Class Descriptions

Paddling Birch Bark and Dugout Canoes - Project Lakewell

Explore Drummond Island the same way it was done 200 years ago; in traditional hand crafted birch bark and dugout canoes. Experienced and knowledgeable, the Project Lakewell crew will lead half day expeditions in the waters surrounding the island. If paddling alone is your preference, selected dugout and bark canoes are also available for free checkout. If you are a canoe enthusiast, a history buff, an adventurer, or just want to experience the magic of paddling birch bark canoes and dugout canoes, this is truly a rare opportunity you won’t want to miss. Also be sure to go along on the voyageur canoe journey to Harbor island Nature Preserve on the outings page.

Old Time Sailing in a New Haven Sharpie - Hugh Covert

Experience traditional sailing on the Great Lakes as it was done long ago with an expert Great Lakes ecologist and passionate maritime arts master. The Gypsy M. (pictured at right) is a 1870 era replica 40 foot gaff-rigged New Haven Sharpie built by Hugh himself using 25 species of midwestern trees that he cut and sawed. Hugh is offering 2-hour guided outings aboard the Gypsy M. that will immerse (not a pun...) you in northern Lake Huron limnology, geography, wooden ship lore, and old time close-to-the-water sailing.

This is an Outing that requires pre-registration and pre-payment of the $30 fee before the event registration deadline. Since the Gypsy M. will accommodate only 6 people per outing, space is limited... so register early

Building the White Pine Dugout Canoe - Multiple Instructors

Building a boat is a truly magical and rewarding experience, and continuing the GLTAG tradition that began with the spruce bark canoe in 2013, a moose skin canoe in 2014, and a birch bark canoe in 2015, for this year we will be replicating a historic Pottawatomi dugout canoe in the collection of the Jijak Foundation. We will have the original on-site, and will be following its lines to make this historic craft live again. Guiding this project will be a team that includes the expert tool and woodworking skills of Larry Horrigan - combined with historical presentation and guidance by event hosts Kevin Finney and Erik Vosteen - who all combined have researched and built tens of dugout and bark canoes. The dugout is a very durable and practical boat that has a history spanning tens of thousands of years, and most of the globe... Come help us make another beautiful boat come alive on Warners Cove...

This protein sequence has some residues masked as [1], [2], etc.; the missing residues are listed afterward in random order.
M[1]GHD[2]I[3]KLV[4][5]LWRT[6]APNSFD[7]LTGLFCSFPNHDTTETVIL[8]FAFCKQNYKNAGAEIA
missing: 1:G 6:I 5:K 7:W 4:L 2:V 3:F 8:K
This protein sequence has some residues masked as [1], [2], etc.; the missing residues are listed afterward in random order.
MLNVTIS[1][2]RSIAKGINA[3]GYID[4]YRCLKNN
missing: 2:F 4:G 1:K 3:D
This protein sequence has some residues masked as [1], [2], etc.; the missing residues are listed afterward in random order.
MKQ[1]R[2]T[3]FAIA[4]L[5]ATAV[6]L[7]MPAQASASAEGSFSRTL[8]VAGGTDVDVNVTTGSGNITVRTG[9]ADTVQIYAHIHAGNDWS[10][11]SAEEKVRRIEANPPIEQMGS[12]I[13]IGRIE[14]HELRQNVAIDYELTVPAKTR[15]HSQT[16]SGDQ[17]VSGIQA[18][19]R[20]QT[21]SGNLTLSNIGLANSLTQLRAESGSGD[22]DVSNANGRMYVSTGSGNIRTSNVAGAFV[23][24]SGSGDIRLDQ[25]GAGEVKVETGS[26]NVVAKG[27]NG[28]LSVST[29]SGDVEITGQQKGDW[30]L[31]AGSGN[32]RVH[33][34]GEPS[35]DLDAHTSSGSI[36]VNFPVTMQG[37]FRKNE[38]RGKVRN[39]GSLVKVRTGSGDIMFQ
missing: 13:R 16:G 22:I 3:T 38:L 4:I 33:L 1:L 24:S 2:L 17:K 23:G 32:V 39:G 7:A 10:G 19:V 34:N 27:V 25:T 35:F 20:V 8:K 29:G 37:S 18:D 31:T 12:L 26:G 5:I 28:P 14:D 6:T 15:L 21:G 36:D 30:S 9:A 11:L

Canoe Poling - Roger LaBine

Warners Cove is the perfect location for learning and practicing the art of poling a canoe. Poling, or pushing the canoe with a long pole while standing in the canoe, is a technique that is used when paddling can not supply enough power to keep the boat moving. Poling enables movement in the heavy vegetation of the rice beds for harvesting manoomin, and is also often used when traveling upstream in faster rivers and streams -  poling upstream is often called “setting” in historic accounts. Roger will show how to make the push-pole and how to use it effectively in many situations.

Voyageur Canoe Expedition to Harbor Island - Project Lakewell

From the late 1600s well into the 19th Century, the waters around Drummond Island served as a busy highway of the fur trade. Hundreds of large birch bark canoes laden with goods bound for remote posts west and north of Lake Superior passed the island annually traveling up the St. Mary’s River. In recognition of this rich historical legacy, we are proud to offer an expedition in an authentic 24’ birch bark “Canot du Nord” to the Harbor Island National Wildlife Refuge. The island, shaped like a giant horseshoe, is a pristine virgin wilderness which has has never been timbered or dredged. The main bay is over ½ mile wide. Harbor Island is both zoologically and botanically rich as home to coopers hawks, osprey, northern harriers, loons, bald eagles, rare orchids, gentians, and lobelias.